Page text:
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Allergy. 1996 May;51(5):320-5.

Efficacy of mizolastine, a new antihistamine, compared with placebo in the treatment of chronic idiopathic urticaria.

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  • 1University College London Medical School, UK.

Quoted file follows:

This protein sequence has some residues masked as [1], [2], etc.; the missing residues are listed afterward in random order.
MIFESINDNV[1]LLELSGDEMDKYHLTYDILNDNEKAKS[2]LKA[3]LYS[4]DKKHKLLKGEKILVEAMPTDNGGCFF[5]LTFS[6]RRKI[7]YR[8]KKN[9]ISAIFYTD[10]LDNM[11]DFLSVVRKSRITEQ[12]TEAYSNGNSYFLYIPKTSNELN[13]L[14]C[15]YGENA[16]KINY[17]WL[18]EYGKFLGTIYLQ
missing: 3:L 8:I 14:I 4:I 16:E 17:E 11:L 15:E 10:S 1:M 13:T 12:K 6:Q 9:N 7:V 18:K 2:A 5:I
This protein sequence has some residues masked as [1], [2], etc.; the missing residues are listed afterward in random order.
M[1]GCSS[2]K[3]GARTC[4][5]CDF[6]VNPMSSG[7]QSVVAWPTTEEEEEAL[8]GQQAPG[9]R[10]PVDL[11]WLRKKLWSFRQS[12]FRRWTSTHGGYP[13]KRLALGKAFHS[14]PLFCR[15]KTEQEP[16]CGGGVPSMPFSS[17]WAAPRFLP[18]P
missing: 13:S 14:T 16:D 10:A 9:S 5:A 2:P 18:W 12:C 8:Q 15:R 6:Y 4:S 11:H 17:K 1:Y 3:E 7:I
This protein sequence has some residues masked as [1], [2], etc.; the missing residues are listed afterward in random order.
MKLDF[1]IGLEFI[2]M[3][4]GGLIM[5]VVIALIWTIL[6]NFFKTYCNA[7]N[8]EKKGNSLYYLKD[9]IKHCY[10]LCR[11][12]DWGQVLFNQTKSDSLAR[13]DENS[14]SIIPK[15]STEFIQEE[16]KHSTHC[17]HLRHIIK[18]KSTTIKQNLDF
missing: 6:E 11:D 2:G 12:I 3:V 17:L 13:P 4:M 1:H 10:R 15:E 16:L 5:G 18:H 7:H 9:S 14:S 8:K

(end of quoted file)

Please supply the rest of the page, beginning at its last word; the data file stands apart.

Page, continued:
A two-centre, double-blind, randomized, placebo (P)-controlled, parallel-group study was conducted in the UK to examine the efficacy and safety of mizolastine (M), a new H1-receptor antagonist, as a once-daily 10-mg dose in chronic idiopathic urticaria. Fifty-six outpatients (M: n = 28; P: n = 28) with a mean age of 38 +/- 15 years, a duration of disease of more than 3 years, and symptoms of urticaria at least twice a week in the absence of treatment were recruited. After a single-blind placebo run-in period, patients were allocated to one of two treatment groups and were evaluated after 7 and 28 days. The main characteristics (age, duration of disease, number of urticarial episodes, and total score) of the two groups were comparable at inclusion. Mizolastine was shown to improve the urticaria symptoms: at the end of the study, mizolastine produced a significantly greater decrease in the global symptom score comprising itch, wheals, and erythema (M: 2.1 +/- 2.1 vs P: 0.4 +/- 2.0; P = 0.002). The patient-rated global discomfort from symptoms measured by visual analog scale was significantly improved with mizolastine (M: 31.4 +/- 36.7) compared to placebo (P: 5.4 +/- 27.6; P = 0.003), with respectively more M responders (74.1%) than P responders (28.6%, P = 0.001), a responder being a patient with a > or = 50% decrease in VAS. Premature dropouts due to lack of efficacy and loss to follow-up mainly occurred at the first evaluation (day 7) and were more often observed in patients in the placebo group (n = 17) than in the mizolastine group (n = 8) (P = 0.031). No serious adverse events were recorded. Somnolence was reported in two mizolastine patients, one of whom discontinued the study. Thus, mizolastine may be considered a new treatment option for the symptoms of chronic urticaria.

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